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You Take It With You: Being A Devotee 100% Of The Time

Jean-Baptiste-Camille_Corot_-_The_Solitude._Recollection_of_Vigen,_Limousin_-_Google_Art_Project
It is a given that, being human, we are forgetful. In the humdrum of daily life, there are many things we can forget: doing the laundry, calling a friend, taking a break. On average, I forget to do about thirty things every day. We live in a culture, however, that has somehow become fearful of forgetting. There’s a new ‘productivity-enhancing’ app out every week. Post-It notes line our walls, multicolored hints and tidbits of chores, duties and schedules. We set alarms, we make lists, we write things down wherever we can, even on our bodies sometimes. We put so much effort into staving off forgetfulness, we forget why we even started acting this way in the first place.

Studies have shown the importance of location in improving memory, the way our minds create associations in a given place. Students tend to perform better when tested in the same classroom in which they are taught. Taxi drivers have markedly larger brain development than most other humans, needing every neuron to create a mental road map for the dense city grid. We have all experienced this in our lives, driving around familiar haunts, old neighborhoods, reminiscing on old friends, youthful pastimes, connecting ourselves to a place with feeling. But the minute we leave a familiar environment, a place to which we’re attached, our emotions related to it begin to diminish. Even if we focus on our memories, put up a valiant struggle with forgetfulness, we will eventually begin to forget.

It is the same for devotion as it is in the world. You wouldn’t practice meditation on the playground where you first learned how to swing, and as a result you lose that memory fairly quickly. In prayer, you seek to hold on to whatever feelings of the Divine you can, to create a lasting connection to Radha Krishn. But when you leave the ashram and people are talking and you fall into conversation with them, what do you think happens to your remembrance? Without active practice, without constant mental sadhana, our connection to God rapidly becomes tenuous.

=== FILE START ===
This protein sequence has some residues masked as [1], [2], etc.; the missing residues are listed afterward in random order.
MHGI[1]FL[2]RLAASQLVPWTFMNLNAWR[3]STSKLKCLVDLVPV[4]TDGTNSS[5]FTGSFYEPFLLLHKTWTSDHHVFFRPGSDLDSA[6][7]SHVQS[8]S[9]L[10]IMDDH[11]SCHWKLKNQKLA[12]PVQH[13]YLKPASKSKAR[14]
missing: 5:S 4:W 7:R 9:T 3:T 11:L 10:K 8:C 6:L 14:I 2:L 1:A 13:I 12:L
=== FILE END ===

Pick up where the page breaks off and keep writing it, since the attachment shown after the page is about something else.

So, we practice. Being a devotee isn’t something you do at the ashram, in front of older relatives, when other people expect it of you. Being a devotee is something you carry with you, in the back of your mind, and it is a relationship that does not diminish. The truths that you learn, the love that you have for Radha Krishn, are something you cannot ever forget. You are not of two minds, after all. The same brain holds onto God and worldly attachments. Without even knowing it, you carry the thought with you.

At work, in school, with friends and family, it can be very difficult to try and think of God, but think of God we must. The feelings in our heart are already there, trying to make room for the beloved. It only takes a little more conscious effort on our part. Piece by piece, bit by bit, we have to try to carry the philosophy of Divine love with us, wherever we go. These are the things we carry: the image of God, bhakti, a staunch promise to never forget, no matter what, no matter where.

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